A Decade Later, 5 Things We've Learned About The IPhone's Launch

Ten years ago today, Steve Jobs stepped onstage at the Macworld Expo in San Francisco and unveiled a personal computing device that would change how we live, think, and work: the iPhone. In a two-hour presentation, Jobs explained what the iPhone was and its key features. Today, more than 1 billion iPhones have been sold across the globe. 

If you weren’t already a diehard Apple fan at the time though, you likely didn’t see that keynote event. Or surround yourself in the media hubbub around its launch. Or grab an iPhone the second it went on sale in 2007. (Being a stereotypical poor college student at the time, I didn’t purchase my own iPhone until after graduating, when the iPhone 4 launched.)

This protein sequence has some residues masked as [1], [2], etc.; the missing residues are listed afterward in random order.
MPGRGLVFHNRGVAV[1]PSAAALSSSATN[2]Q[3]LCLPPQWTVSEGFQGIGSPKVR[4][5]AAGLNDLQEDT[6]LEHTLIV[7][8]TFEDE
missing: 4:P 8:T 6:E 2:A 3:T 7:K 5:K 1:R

If that’s the case, there’s a good deal of iPhone lore you may not know about, like the five facts below.

1) iPhone prototypes had iPod-like “click wheel” software

Before iOS, there was an iPhone software system codenamed Acorn OS. Similarly to the beloved iPod that came before it, this UI used an on-screen click wheel for navigation on the bottom half of the screen. It didn’t have a web browser, but by using this click wheel, you could tab through phone, messaging, music, and contacts areas of the phone. At some point in the development process, this UI lost out to the iPhone’s full touchscreen capabilities that we’re familiar with today. 

A decade later, 5 things we’ve learned about the iPhone’s launch
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